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# Question the Pundits for a Higher GMAT CR Score

Home Court Advantage for the Miami Heat in Game 7?

There’s a huge game in the NBA tonight. Eastern Conference Finals. Miami Heat vs. Indiana Pacers. Game 7. Winner advances to the NBA Finals to meet the San Antonio Spurs. Loser goes home. It doesn’t get much bigger than this.

The question is, who has the advantage? Who should we expect to win the game?

If you listen to the prognosticators, the answer is the Miami Heat. They’re the home team in tonight’s game, and history seems to support the notion that the Heat will have some sort of advantage as a result. If you look at the numbers, in fact, it’s hard to argue that there’s a clear and distinct home court advantage in NBA Game 7’s. Here’s what one ESPN analyst said on the radio earlier today:

ESPN Analyst: “Over the course of the history of the NBA, the home team is 16-2 all time in Game 7’s. That bodes well for the Miami Heat’s chances in tonight’s game.”

Or does it?

Let’s evaluate that argument as if we were evaluating a GMAT Critical Reasoning argument prompt on the verbal section of the GMAT.

As we discuss in the video lesson on “GMAT Critical Reasoning – Part 1,” you want to start by clearly identifying the author’s conclusion. Based on the statement by the ESPN analyst above, what is his conclusion? What is he ultimately trying to say?

Conclusion: The home court (presumably the fans, familiar surroundings, etc.) causes the home team to win more often than not and thus Miami will win the game tonight.

Based on what evidence? The premise of the argument is the first sentence — the statistical data that theoretically backs up the author’s claim:

Premise: The home team, historically, is 16-2 in NBA Game 7’s.

The question now becomes, is that a valid argument? Does it make sense to draw the stated conclusion from the given premise? What might the author be assuming to draw his conclusion in this particular argument?

Ultimately, remember, most GMAT critical reasoning questions can be answered once you identify the author’s unstated assumption. Not all, but most. Remember also that if you’re able to identify the common argument pattern that the author is using (for a refresher, check out “GMAT Critical Reasoning – Part 2“), it makes it that much easier to identify the underlying assumption. In this case, the ESPN analyst is clearly making a Causal Argument. He’s saying, in effect, that “A causes B” — in this case that the home court advantage causes the home team to win.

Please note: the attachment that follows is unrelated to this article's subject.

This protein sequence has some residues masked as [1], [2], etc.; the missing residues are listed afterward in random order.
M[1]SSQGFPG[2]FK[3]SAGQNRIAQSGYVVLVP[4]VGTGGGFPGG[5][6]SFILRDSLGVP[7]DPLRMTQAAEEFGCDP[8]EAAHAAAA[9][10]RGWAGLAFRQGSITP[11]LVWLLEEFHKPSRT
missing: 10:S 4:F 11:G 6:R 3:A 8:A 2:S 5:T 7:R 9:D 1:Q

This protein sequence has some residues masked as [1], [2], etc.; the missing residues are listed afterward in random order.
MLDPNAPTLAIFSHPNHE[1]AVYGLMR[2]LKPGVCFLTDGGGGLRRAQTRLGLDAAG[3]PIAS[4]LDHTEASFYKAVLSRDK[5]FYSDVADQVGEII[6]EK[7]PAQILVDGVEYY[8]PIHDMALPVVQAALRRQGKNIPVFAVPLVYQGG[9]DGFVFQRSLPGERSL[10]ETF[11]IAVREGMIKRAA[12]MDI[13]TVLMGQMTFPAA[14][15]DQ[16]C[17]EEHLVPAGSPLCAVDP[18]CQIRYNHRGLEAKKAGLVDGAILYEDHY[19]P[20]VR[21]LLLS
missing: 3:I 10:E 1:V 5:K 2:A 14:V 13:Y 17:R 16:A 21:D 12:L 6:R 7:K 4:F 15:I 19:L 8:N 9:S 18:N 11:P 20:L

What, then, is the author assuming to draw that conclusion?

Remember that one of the possible assumptions when you see a Causal Argument pattern is that something else isn’t causing the concluded outcome.

Assumption: Something else isn’t causing the observed outcome (in this argument, the home team winning a disproportionate number of Game 7’s).

We call that a confounding factor. Here the analyst is using the statistical evidence to draw the conclusion that the home court somehow causes the home team to win. But might there be some other explanation for why we see a 16-2 Win-Loss ratio in NBA Game 7’s? Could there be some other explanatory factor? What else might be going on to explain that track record?

Possible “confounding” explanatory factor: Among the numerous possible “other” explanations for why we see the home team winning Game 7’s so often, what if it’s because the home team happens to just be better? Think about why the home team has the home court advantage in the first place. Home court advantage in the NBA playoffs is determined by a team’s record in the regular season. The team with the best record gets the #1 seed in the playoffs and therefore has home court advantage throughout the playoffs, while the team with the worst regular season record heading into the playoffs gets the last seed and has to play on the road in the playoffs. So what does that tell you? Well, if regular season record is any indication, it tells you that the better team is the team with the home court advantage to begin with! They’ve earned it! We’d expect the team with the better regular season record (and therefore home court advantage in the playoffs) to beat a team with a worse record a majority of the time. So perhaps it’s not the home court itself that “causes” the home team to win most Game 7’s, but rather that they’re statistically the better team to begin with and should beat the lesser team a majority of the time anyway.

Questioning the “evidence” used by the pundits on sports talk TV and radio not only makes being a fan more interesting and intellectually stimulating, but it will also train you to think more critically in general which will translate to more right answers on GMAT critical reasoning questions and a higher GMAT verbal score.

So enjoy the game tonight and remember, don’t take everything the so-called experts say at face value. Your goal, after all, is not only to get pleasure from your sports-viewing experience, but also to dominate the GMAT!